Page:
MPLSTYLE: I love the three dimensional texture of some of your acrylic paintings. What is the technical process like to create that decadent dimensionality on top?

JACOB: I use gallons worth of an acrylic medium called light molding paste. It literally has the texture and consistency of buttercream frosting, it’s amazing! Unfortunately though, it doesn’t taste anything like it looks. To get the color I want, I will mix acrylics off to the side on my palette until I get just what I want and then incorporate it into the molding paste. I tend to not mix more than I use at any given work time since it is expensive. I then put the acrylic/medium mixture into cake decorating bags attached with various tips and squeeze it out onto canvases. Dependent on how I want the acrylics to lay on the canvas, I will either lay them flat on tables or hang them on the wall as I work.

MPLSTYLE: Tell us about your studio space. In what kind of environment do you work best?

JACOB: Right now I have been fortunate enough to keep working in my studio at MCAD, but I will be moving out of it very soon since I graduated last month. I’m hoping to find a new studio space that I can split between a number of other painters that I know starting sometime in the fall. While I’m an extreme extrovert, the time I spend in the studio is all me time. I throw on my noise-canceling head phones and basically forget about everything else. I’ve also noticed from working in my current studio that I’ve become incredibly sensitive to how different light sources affect color. I now try to always work in a combination of natural light and fluorescent lights to understand how the colors I’m using will be understood in multiple settings.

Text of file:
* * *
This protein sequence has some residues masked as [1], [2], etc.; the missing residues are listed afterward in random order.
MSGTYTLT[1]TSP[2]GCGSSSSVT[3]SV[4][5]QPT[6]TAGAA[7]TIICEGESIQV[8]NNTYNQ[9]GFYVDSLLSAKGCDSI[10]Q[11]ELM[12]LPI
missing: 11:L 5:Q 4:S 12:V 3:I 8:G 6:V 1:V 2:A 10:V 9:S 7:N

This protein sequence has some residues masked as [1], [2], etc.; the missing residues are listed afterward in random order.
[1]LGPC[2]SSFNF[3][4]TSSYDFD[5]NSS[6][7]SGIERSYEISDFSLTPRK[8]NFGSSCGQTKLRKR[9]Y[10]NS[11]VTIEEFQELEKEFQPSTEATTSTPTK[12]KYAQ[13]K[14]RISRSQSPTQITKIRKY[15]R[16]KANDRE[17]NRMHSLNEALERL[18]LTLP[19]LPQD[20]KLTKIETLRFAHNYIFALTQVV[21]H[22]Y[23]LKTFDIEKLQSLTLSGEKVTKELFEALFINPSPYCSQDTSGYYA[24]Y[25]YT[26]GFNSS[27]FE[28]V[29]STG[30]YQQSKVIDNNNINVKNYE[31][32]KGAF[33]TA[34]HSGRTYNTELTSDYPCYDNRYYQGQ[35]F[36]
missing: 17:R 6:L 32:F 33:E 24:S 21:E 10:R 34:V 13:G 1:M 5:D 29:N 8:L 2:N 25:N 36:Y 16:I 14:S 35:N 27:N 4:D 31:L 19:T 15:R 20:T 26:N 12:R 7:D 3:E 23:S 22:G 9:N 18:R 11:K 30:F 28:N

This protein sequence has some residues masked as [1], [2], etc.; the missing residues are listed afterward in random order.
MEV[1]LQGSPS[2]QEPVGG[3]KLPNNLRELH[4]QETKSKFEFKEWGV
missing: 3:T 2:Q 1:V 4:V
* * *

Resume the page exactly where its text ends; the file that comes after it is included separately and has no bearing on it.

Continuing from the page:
MPLSTYLE: How much or how viscerally do you feel your personal life makes it into your work?